Susie Burrage also discussed the association’s work on batteries and the hazardous classification of some items at the dinner, which took place in London on 18 November.
Ms Burrage, who was voted as president in 2016, said the sector was “finally being taken seriously as victims and not perpetrators of scrap metal theft”.
The fact that Nigel O’Gorman, a BMRA board member, will this week present evidence in parliament detailing how metal theft affects the metal recycling industry proved this, she said. The Church of England and Historic England will also present evidence on the same subject during a series of sessions.
The BMRA president hopes the information gathered during these sessions could “pressure” local authorities to enforce the Scrap Metal Dealers Act, which sets out a string of measures to strengthen enforcement against illegal operators selling scrap metal.
She said: “We all know the biggest facilitator to metal theft is lack of enforcement but when challenged the authorities blame lack of funds.”
Ms Burrage also gave an overview of the BMRA’s work on tackling battery fires, which is a continuously growing issue for the industry.
She explained that John Norton, another board member, had been a “very proactive” chairman of the BMRA Fire Prevention Committee, helping “ignite” the association’s campaign to raise awareness of fires being caused by lithium-ion batteries in the metals and wider waste industry.
Ms Burrage explained: “We have written directly to local authorities asking them to do more, including taking steps to ensure waste electrical and electronic equipment and lithium-ion batteries are disposed of in the correct bins and not placed in the general scrap bins at household waste and recycling centres.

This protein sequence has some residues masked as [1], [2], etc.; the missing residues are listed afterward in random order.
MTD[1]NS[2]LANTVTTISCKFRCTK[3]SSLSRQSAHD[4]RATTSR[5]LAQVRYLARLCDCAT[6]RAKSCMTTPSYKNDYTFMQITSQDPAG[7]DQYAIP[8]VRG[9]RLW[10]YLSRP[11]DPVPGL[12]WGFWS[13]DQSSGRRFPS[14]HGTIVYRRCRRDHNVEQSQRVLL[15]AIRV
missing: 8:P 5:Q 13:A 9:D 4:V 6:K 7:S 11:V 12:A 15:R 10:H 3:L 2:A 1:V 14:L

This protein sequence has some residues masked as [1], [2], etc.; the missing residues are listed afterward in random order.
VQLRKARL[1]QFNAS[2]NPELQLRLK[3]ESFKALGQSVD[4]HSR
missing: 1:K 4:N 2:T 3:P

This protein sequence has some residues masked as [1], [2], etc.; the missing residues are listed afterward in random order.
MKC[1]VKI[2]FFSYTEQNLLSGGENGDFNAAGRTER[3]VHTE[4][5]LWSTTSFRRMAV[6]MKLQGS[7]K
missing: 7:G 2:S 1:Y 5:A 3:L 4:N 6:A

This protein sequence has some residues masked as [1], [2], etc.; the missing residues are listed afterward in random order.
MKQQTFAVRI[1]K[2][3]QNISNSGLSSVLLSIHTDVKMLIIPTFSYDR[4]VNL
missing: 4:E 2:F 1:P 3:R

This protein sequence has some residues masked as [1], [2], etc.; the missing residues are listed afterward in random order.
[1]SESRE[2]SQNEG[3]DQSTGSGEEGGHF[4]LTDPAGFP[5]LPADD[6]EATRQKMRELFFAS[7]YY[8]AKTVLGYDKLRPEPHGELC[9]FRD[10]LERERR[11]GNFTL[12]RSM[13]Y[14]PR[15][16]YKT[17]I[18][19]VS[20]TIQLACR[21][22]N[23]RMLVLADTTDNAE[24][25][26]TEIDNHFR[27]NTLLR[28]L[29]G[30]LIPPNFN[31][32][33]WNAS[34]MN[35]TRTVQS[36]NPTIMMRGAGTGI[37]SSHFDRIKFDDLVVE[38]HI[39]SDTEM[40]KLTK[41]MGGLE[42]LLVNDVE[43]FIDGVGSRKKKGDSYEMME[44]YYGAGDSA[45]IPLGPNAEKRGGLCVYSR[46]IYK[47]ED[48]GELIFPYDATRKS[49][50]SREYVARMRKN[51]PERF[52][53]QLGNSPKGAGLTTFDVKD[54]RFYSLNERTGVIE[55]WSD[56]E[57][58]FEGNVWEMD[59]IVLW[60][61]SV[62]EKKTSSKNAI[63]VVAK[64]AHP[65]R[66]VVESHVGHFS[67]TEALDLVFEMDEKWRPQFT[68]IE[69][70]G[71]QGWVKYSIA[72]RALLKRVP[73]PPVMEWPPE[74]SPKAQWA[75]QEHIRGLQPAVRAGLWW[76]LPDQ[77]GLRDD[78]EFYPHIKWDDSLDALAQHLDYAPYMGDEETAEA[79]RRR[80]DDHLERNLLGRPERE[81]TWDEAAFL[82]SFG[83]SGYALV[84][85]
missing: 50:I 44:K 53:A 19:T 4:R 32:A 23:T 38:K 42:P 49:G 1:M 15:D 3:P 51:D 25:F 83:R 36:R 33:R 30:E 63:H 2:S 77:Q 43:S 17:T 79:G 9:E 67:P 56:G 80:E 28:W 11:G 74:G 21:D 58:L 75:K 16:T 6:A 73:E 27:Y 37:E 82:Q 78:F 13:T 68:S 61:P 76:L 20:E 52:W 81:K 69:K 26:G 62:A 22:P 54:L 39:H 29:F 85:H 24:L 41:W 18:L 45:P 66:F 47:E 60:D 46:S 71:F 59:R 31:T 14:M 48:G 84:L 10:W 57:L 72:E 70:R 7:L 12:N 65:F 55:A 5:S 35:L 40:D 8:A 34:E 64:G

“Please continue to spread the word as we need to take action to solve this issue and stop fires in our shedders and yards and please display the BMRA’s latest health and safety poster which stresses the risks posed by lithium-ion batteries and the electrical items containing them.”
Earlier this month, the BMRA called for the government to ban households from putting waste electricals and lithium-ion batteries in their kerbside recycling and residual waste bins (see letsrecycle.com story).
Another issue the BMRA is focusing on is the classification of “non-waste electrical and electronic equipment (WEEE) cables” and shredder residue in relation to persistent organic pollutants (POPs).
She told attendees: “We are having ongoing discussions with the UK’s environmental agencies regarding the classification of non-WEEE cables and shredder residue.
“As things stand, both are expected to be deemed hazardous wastes in the coming weeks and months. Decisions over possible POPS classifications will resume in the spring after international discussions at the UN have taken place.
For sites handling or producing these wastes, difficult decisions undoubtedly lay ahead
- Susie Burrage, BMRA presidents
“For sites handling or producing these wastes, difficult decisions undoubtedly lay ahead, but we are working hard to minimise the impacts a ‘hazardous’ classification might have on your businesses.
“We are discussing options that could limit the number of cable processing sites that would fall under the controls set out in the Industrial Emissions Directive and simultaneously lobbying government for a derogation from the requirement to pay the hazardous waste consignment note fee for small loads of cable.”